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In “China’s Conduct in the South China Sea: Power Politics Versus Legal Battles,” TBT Vice President Lin Ting-hui maintains that China’s land reclamation projects and other aggressive measures are not only in response to the Philippines’ arbitration case but out of long term strategic and economic thinking. Since China cannot determine the outcome of the Arbitral Tribunal, it attempts to force a fait accompli by changing the status quo in the South China Sea.
TBT Vice President Lin Ting-hui emphasizes in “Factors for DPP Cross-Strait Policy in the 2014 Elections Aftermath” that the DPP clearly recognizes that the party cannot go it alone vis-à-vis China. Instead, it will consult various sectors in Taiwan to seek consensus, and consider the stances of the United States and China, in order to propose responsible policies that account for Taiwan’s political and economic reality and meet the need for effective governance.
Cross-strait relations require comprehensive strategic assessment and policy formulation to prevent misjudgments that could cause the situation to spin out of control, trigger tension and escalate into a crisis. Such assessment must take into account domestic political developments on both sides, changes on the foreign policy front, the respective leaders’ perception of the situation and the consequences of policy implementation.
North Korea had escaped the international media’s focus for some time since the Islamic State and Ukraine captured global limelight. But recently North Korean leader Kim Jong-un, who pulled off a 40-day vanishing act before resurfacing, has sparked widespread speculation. Furthermore, in October, three senior North Korean leaders, including the country’s No. 2 Hwang Pyong-so, made a whirlwind visit to the South and held a luncheon meeting with South Korean Prime Minister Chung Hong-won and other officials, which revealed that relations between the two Koreas might be thawing. These moves have again drawn the world’s attention to North Korean politics and the evolvement of international relations in Northeast Asia.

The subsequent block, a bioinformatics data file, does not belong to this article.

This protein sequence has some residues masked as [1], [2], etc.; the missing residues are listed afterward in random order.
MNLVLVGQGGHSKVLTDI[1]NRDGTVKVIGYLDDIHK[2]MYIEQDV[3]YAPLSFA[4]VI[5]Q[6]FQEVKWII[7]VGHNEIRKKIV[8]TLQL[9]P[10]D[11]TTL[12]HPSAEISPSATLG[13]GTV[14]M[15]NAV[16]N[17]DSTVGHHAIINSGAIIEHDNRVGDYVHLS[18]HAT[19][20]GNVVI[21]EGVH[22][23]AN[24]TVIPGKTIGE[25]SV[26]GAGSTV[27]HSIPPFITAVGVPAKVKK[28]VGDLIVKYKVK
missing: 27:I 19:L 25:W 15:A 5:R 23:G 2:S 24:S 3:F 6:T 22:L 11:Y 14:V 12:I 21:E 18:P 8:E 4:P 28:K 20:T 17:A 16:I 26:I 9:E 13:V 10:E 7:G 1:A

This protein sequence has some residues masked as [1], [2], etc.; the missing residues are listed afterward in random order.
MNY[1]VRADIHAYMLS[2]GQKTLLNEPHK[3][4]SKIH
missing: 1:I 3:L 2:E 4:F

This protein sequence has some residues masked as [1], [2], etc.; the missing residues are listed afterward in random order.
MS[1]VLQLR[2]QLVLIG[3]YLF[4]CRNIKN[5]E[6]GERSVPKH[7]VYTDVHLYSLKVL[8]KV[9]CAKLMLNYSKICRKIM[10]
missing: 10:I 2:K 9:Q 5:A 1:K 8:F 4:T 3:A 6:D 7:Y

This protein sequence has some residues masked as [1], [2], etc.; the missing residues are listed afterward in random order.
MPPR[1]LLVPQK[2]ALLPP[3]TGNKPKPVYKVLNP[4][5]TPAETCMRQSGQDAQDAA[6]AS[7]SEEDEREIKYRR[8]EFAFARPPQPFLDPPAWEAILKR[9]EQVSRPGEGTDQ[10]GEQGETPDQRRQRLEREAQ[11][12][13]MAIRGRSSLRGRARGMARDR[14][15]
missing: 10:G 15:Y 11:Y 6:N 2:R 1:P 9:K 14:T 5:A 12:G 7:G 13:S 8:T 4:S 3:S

The Scottish Independence Referendum on September 18 was a game changer despite the Yes campaign’s defeat by a 10% margin, and it retains its particular significance to Taiwan. UK and EU citizens residing in Scotland over the age of sixteen voted on a clear question: "Should Scotland be an independent country?" Whichever side garnered more votes would win the day. Most Taiwanese commentators agree that the design of this referendum, in which residents decide on a straightforward question by simple plurality, is exemplary. This article explores who gets to decide, the question, and decision by plurality, with an eye to their relevance for Taiwan politics.
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